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#BringBackOurGirls: Chibok girls still returning 8 years after abduction as Nigerian army rescues 1

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The Nigerian army said it has found a woman suspected of being one of the 270 Chibok high school girls abducted eight years ago by the jihadist group Boko Haram in northeastern Nigeria.

The army made the revelation on Twitter on Tuesday.

“Troops of 26 Task Force Brigade on patrol around Ngoshe in Borno State on 14 June 2022 intercepted one Mrs Mary Ngoshe and her son. She is believed to be one of the abducted girls from GGSS Chibok in 2014. Further exploitation is ongoing.” The army tweeted.

276 female students aged from 16 to 18 were kidnapped on the night of 14–15 April 2014, by the Islamic terrorist group Boko Haram from the Government Girls Secondary School at the town of Chibok in Borno State, Nigeria. Prior to the raid, the school had been closed for four weeks due to deteriorating security conditions, but the girls were in attendance in order to take final exams in physics.

The abduction sparked a global campaign for their release called #BringBackOurGirls.

Of the 276 school girls abducted in 2014, 57 managed to escape and 82 were exchanged for Boko Haram commanders in negotiations with the authorities. More than 100 girls are still missing.

According to Statista, “between 2011 and 2021, Boko Haram was responsible for thousands of deaths in Nigeria, Cameroon, Chad, and Niger. Nigeria is the country most affected by the terrorist group’s attacks. States in the North-East register the highest number of deaths. Borno is by far the most threatened state, Boko Haram has caused over 34 thousand deaths in this area…”

There have been attack on schools and other education institutions in northern Nigeria in recent years, some by jihadists, but mostly by criminal groups who carry out mass kidnappings for ransom.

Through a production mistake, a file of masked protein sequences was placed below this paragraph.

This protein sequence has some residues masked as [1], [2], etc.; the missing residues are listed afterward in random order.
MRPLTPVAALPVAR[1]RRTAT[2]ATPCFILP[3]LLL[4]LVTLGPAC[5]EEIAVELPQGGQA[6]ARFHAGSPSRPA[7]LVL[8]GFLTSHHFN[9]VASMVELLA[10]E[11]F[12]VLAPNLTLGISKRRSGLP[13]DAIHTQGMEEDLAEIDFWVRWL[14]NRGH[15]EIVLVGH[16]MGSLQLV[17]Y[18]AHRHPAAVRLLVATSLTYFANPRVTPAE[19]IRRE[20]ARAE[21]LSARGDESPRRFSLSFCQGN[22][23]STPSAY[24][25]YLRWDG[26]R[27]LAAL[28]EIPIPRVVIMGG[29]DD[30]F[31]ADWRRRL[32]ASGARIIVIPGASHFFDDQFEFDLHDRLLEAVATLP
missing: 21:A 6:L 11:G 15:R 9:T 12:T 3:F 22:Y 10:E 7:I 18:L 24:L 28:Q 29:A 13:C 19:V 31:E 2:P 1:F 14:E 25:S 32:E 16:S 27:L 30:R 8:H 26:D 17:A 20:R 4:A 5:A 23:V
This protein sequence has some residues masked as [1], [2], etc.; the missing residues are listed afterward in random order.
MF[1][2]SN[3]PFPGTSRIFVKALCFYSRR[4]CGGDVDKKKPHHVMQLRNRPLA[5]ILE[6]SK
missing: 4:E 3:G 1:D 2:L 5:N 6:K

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Metro

Malian migrants, including children, die as makeshift Europe-bound boat capsizes in Libya

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Twenty-two Malian migrants including three children, have been killed when their makeshift Europe-bound boat capsized in the Mediterranean Sea off the coast of Libya, the United Nations as well as the Malian government have confirmed on Wednesday.

The UN’s International Organization for Migration (IOM), also confirmed that 61 other migrants were rescued and taken to a detention centre in Libya.

The Ministry of Malians Abroad, in a statement, said the people who died were part of a group of 83 mostly Malian nationals who were stuck on a distressed vessel since June 22.

The IOM, in statement by its spokeswoman Safa Msehli, said the rescued victims were brought back to shore with the help of the Libyan coastguard after nine days at sea, adding that the “cause of death for the 22 people was drowning and dehydration.”

Msehli also said some of the survivors were in very poor health and had to be taken to hospital by the IOM.

“The remaining migrants were taken to al-Maya detention centre” in Libya, she said.

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Metro

Monkeypox: WHO records over 6,000 cases in 58 countries in recent outbreak

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According to the World Health Organization, more than 6,000 cases of monkeypox have now been reported from 58 countries in the current outbreak.

The United Nations agency is yet to decide declaring the outbreak a global health emergency, the WHO’s highest level of alert.

Its committee reconvene a meeting in July 18 to decide or sooner.

Director-General Tedros Adhanom Ghebreyesus told a virtual news conference from Geneva.

Monkeypox, a disease that was once largely restricted to Africa, has also penetrated Europe and North America in its recent spread with more than 100 cases recorded outside Africa.

The UN committee meeting in June 27 decided that the disease was not yet a health emergency. There have recently been reported cases in other African countries like Nigeria and Morocco.

“I continue to be concerned by the scale and spread of the virus across the world,” Tedros said, adding that a lack of testing meant that there were likely many more cases going unreported.

Until recently, monkeypox had been a disease that was once largely restricted to Africa, but has gradually penetrating Europe and North America in its recent outbreak.

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